Tag Archives: pneumomediastinum

COVID-19: A Possible Cause of Spontaneous Pneumoperitoneum

DOI: 10.2478/jccm-2023-0018

Introduction: Pneumoperitoneum is the presence of air within the peritoneal cavity and is mostly caused by organ rupture. Spontaneous pneumoperitoneum accounts 5% to 15% of the cases and occurs in the absence of organ damage. The pulmonary origin of pneumoperitoneum is unusual, and probably associated with mechanical ventilation and alveolar leak. In patients with coronavirus disease 2019 (COVID-19) there are some reports of air leak, like pneumothorax, pneumomediastinum, pneumoperitoneum, and subcutaneous emphysema.
Case presentation: We present the case of a 70-year-old man with COVID-19 pneumonia admitted to the Intensive Care Unit (ICU). Since admission he was on Non-Invasive Ventilation (NIV), without improvement, needing Invasive Mechanical Ventilation (IMV) due to severe respiratory failure. Five days after IMV despite protective lung ventilation, massive spontaneous subcutaneous emphysema, pneumomediastinum and pneumoperitoneum were diagnosed. Besides initial conservative management 12 hours later, the patient developed abdominal compartment syndrome requiring percutaneous needle decompression.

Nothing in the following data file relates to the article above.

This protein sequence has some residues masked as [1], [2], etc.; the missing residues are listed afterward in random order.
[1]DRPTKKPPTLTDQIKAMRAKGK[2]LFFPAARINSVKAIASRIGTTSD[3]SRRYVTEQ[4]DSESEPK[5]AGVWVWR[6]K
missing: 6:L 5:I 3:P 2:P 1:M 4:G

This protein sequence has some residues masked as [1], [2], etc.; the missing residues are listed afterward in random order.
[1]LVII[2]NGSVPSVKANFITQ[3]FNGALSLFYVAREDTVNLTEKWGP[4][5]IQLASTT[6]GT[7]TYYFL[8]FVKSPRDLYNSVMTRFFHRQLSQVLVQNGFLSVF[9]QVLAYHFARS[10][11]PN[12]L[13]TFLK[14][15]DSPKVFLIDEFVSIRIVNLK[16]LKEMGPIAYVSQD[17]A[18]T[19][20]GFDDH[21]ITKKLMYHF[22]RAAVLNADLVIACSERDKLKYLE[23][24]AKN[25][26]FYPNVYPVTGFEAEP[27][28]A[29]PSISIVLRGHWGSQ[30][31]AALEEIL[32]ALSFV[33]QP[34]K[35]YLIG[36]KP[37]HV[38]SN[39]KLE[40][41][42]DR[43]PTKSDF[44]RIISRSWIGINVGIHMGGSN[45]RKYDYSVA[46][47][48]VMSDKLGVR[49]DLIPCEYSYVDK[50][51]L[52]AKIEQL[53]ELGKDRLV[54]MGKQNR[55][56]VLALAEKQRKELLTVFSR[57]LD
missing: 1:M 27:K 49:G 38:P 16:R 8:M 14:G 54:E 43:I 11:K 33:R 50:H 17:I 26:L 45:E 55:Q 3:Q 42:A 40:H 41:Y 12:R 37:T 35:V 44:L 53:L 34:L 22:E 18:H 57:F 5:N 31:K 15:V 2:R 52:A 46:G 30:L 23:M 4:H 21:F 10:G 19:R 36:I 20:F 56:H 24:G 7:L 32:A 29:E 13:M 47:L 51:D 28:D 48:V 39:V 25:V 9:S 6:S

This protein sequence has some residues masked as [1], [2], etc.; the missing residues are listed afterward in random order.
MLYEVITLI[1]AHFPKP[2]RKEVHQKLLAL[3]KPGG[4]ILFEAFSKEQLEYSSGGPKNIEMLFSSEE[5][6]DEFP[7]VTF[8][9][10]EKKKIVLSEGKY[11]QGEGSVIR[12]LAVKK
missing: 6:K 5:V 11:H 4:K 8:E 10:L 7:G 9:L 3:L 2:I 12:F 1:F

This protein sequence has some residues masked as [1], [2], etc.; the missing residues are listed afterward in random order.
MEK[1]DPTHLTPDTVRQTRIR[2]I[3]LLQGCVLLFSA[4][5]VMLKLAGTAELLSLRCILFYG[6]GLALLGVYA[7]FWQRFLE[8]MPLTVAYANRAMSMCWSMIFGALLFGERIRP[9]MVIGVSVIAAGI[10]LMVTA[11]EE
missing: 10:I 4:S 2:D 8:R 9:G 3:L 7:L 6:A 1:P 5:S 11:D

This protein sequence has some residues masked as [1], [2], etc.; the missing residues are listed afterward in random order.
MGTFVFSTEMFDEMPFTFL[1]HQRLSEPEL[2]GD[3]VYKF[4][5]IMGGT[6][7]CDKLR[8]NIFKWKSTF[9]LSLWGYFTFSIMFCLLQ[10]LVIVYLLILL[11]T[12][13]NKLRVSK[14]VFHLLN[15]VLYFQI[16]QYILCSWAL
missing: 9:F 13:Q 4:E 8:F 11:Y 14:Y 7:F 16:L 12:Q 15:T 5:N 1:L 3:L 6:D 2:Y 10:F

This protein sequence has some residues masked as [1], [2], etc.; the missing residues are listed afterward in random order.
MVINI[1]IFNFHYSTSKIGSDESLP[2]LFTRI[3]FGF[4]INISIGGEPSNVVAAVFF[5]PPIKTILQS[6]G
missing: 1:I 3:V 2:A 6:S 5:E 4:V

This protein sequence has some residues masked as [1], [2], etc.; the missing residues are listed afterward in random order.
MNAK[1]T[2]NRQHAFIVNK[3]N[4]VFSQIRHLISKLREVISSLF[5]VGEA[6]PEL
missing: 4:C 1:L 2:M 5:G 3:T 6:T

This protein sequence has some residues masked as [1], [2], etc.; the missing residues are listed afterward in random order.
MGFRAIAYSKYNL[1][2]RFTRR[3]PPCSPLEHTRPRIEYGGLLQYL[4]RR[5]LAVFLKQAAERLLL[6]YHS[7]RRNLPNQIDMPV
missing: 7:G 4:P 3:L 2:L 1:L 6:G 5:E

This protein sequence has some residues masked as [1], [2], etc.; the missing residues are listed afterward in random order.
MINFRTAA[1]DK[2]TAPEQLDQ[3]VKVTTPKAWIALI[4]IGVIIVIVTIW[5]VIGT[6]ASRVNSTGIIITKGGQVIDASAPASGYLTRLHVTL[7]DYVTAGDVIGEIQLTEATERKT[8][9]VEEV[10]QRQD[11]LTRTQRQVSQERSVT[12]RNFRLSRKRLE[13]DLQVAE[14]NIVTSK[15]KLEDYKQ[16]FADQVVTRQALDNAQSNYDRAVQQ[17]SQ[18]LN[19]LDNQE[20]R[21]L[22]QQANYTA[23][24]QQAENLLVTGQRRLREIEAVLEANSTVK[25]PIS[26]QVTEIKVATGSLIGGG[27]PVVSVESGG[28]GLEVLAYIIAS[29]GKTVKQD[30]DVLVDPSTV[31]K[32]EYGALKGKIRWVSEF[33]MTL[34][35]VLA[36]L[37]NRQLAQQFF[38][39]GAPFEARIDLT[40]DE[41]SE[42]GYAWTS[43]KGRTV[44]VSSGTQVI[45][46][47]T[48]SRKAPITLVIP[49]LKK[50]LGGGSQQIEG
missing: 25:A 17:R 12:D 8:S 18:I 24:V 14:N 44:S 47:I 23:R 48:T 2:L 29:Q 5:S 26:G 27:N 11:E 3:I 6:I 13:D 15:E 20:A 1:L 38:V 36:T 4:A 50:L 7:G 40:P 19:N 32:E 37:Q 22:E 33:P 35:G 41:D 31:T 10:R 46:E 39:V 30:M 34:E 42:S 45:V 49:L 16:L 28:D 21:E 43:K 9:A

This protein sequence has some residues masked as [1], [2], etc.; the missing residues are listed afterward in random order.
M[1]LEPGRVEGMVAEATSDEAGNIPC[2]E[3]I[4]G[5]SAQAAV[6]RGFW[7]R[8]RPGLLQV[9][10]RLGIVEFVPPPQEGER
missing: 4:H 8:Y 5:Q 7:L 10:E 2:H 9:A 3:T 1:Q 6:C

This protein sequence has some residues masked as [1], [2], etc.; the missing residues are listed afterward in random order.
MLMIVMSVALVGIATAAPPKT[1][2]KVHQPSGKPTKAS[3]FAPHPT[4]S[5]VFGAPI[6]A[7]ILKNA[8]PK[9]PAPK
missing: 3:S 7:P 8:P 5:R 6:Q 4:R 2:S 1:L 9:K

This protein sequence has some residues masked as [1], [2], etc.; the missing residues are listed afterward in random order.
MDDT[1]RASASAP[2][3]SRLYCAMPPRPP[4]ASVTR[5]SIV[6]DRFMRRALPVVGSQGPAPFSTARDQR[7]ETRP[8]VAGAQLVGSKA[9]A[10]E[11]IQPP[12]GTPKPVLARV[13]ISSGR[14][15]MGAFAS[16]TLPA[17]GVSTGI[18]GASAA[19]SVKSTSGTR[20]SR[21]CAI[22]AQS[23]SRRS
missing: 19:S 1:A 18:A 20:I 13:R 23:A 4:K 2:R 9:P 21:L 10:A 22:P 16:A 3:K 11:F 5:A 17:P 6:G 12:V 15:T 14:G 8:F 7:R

Conclusions: Pneumoperitoneum can be considered a rare complication of COVID-19 pneumonia and its management, resulting not only from the viral pulmonary but also from secondary causes. Conservative management should be usually enough. However, in the presence of abdominal compartment syndrome prompt recognition and treatment are crucial and eventually lifesaving.

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Management of Pneumomediastinum Associated with H1N1 Pneumonia: A Case Report

DOI: 10.2478/jccm-2019-0001

H1N1 is seen in tropical countries like India, occurring irrespective of the season. Complications of the disease are frequently encountered and there is little in the way or guidelines as to the how these should be managed. The treatment of one such complication, a recurrent pneumiomediastinum is the subject of the current paper. The management followed guidance for the treatment of a similar condition known as primary spontaneous pneumomediastinum, an uncommon condition resulting from alveolar rupture-otherwise known as the Macklin phenomenon.

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